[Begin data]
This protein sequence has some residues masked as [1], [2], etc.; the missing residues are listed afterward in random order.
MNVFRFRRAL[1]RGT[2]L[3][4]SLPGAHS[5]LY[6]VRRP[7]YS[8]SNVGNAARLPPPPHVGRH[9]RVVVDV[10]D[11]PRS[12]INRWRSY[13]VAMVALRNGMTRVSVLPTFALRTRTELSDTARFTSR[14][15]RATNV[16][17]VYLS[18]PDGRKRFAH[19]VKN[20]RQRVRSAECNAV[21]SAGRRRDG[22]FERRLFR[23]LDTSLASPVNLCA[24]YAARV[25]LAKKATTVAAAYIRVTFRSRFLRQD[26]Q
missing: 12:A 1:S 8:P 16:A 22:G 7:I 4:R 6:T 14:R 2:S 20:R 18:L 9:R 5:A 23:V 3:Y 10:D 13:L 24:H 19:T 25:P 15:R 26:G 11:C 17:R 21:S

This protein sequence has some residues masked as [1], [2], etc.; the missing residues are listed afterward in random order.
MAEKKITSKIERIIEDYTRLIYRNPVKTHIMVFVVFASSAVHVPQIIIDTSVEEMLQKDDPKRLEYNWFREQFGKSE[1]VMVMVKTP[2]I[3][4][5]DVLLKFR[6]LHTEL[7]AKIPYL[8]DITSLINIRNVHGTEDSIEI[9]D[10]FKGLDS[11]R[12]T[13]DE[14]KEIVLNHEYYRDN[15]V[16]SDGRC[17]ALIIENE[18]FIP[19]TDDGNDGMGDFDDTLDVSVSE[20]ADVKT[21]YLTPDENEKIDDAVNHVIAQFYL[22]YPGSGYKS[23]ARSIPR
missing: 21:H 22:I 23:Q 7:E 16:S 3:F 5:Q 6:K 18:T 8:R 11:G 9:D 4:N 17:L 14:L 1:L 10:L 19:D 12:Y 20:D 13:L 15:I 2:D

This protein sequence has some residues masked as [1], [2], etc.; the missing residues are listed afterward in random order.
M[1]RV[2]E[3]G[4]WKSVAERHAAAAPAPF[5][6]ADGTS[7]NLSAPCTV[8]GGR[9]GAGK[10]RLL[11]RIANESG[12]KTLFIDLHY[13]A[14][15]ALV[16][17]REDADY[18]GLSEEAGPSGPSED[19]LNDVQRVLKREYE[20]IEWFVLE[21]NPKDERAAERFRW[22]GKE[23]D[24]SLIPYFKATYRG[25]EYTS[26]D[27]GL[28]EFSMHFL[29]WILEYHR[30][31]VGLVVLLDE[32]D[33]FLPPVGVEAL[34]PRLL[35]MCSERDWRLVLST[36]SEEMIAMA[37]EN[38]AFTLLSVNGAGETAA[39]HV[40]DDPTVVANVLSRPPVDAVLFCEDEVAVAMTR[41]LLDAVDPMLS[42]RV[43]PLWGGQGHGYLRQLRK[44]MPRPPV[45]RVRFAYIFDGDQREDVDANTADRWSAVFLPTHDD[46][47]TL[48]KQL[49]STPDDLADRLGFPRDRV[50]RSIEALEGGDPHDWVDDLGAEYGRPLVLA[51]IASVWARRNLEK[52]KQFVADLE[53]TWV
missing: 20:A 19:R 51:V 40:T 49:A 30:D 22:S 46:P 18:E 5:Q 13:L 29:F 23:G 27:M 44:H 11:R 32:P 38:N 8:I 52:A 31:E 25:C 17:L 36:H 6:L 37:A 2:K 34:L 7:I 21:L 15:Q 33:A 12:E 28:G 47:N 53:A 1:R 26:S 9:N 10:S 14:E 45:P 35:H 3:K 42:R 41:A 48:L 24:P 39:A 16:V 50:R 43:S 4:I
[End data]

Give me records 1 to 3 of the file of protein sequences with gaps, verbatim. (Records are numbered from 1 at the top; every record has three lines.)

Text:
This protein sequence has some residues masked as [1], [2], etc.; the missing residues are listed afterward in random order.
MNVFRFRRAL[1]RGT[2]L[3][4]SLPGAHS[5]LY[6]VRRP[7]YS[8]SNVGNAARLPPPPHVGRH[9]RVVVDV[10]D[11]PRS[12]INRWRSY[13]VAMVALRNGMTRVSVLPTFALRTRTELSDTARFTSR[14][15]RATNV[16][17]VYLS[18]PDGRKRFAH[19]VKN[20]RQRVRSAECNAV[21]SAGRRRDG[22]FERRLFR[23]LDTSLASPVNLCA[24]YAARV[25]LAKKATTVAAAYIRVTFRSRFLRQD[26]Q
missing: 12:A 1:S 8:P 16:A 22:G 7:I 4:R 6:T 14:R 2:S 20:R 18:L 9:R 5:A 23:V 3:Y 10:D 13:L 24:H 19:T 25:P 15:R 26:G 11:C 17:R 21:S

This protein sequence has some residues masked as [1], [2], etc.; the missing residues are listed afterward in random order.
MAEKKITSKIERIIEDYTRLIYRNPVKTHIMVFVVFASSAVHVPQIIIDTSVEEMLQKDDPKRLEYNWFREQFGKSE[1]VMVMVKTP[2]I[3][4][5]DVLLKFR[6]LHTEL[7]AKIPYL[8]DITSLINIRNVHGTEDSIEI[9]D[10]FKGLDS[11]R[12]T[13]DE[14]KEIVLNHEYYRDN[15]V[16]SDGRC[17]ALIIENE[18]FIP[19]TDDGNDGMGDFDDTLDVSVSE[20]ADVKT[21]YLTPDENEKIDDAVNHVIAQFYL[22]YPGSGYKS[23]ARSIPR
missing: 21:H 22:I 23:Q 7:E 16:S 3:F 5:Q 6:K 18:T 8:R 11:G 9:D 4:N 17:L 14:L 1:L 10:L 19:D 12:Y 20:D 13:L 15:I 2:D

This protein sequence has some residues masked as [1], [2], etc.; the missing residues are listed afterward in random order.
M[1]RV[2]E[3]G[4]WKSVAERHAAAAPAPF[5][6]ADGTS[7]NLSAPCTV[8]GGR[9]GAGK[10]RLL[11]RIANESG[12]KTLFIDLHY[13]A[14][15]ALV[16][17]REDADY[18]GLSEEAGPSGPSED[19]LNDVQRVLKREYE[20]IEWFVLE[21]NPKDERAAERFRW[22]GKE[23]D[24]SLIPYFKATYRG[25]EYTS[26]D[27]GL[28]EFSMHFL[29]WILEYHR[30][31]VGLVVLLDE[32]D[33]FLPPVGVEAL[34]PRLL[35]MCSERDWRLVLST[36]SEEMIAMA[37]EN[38]AFTLLSVNGAGETAA[39]HV[40]DDPTVVANVLSRPPVDAVLFCEDEVAVAMTR[41]LLDAVDPMLS[42]RV[43]PLWGGQGHGYLRQLRK[44]MPRPPV[45]RVRFAYIFDGDQREDVDANTADRWSAVFLPTHDD[46][47]TL[48]KQL[49]STPDDLADRLGFPRDRV[50]RSIEALEGGDPHDWVDDLGAEYGRPLVLA[51]IASVWARRNLEK[52]KQFVADLE[53]TWV
missing: 20:A 19:R 51:V 40:T 49:A 30:D 22:S 46:P 18:E 5:Q 13:L 29:F 23:G 27:M 44:H 11:R 32:P 38:N 8:I 52:A 31:E 25:C 17:L 36:H 6:L 37:A 2:K 34:L 7:I 21:L 15:Q 33:A 12:E 28:G 47:N 53:A 1:R 26:S 9:N 10:S 14:E 45:P 35:H 3:K 42:R 41:A 48:L 24:P 39:A 16:V 50:R 43:S 4:I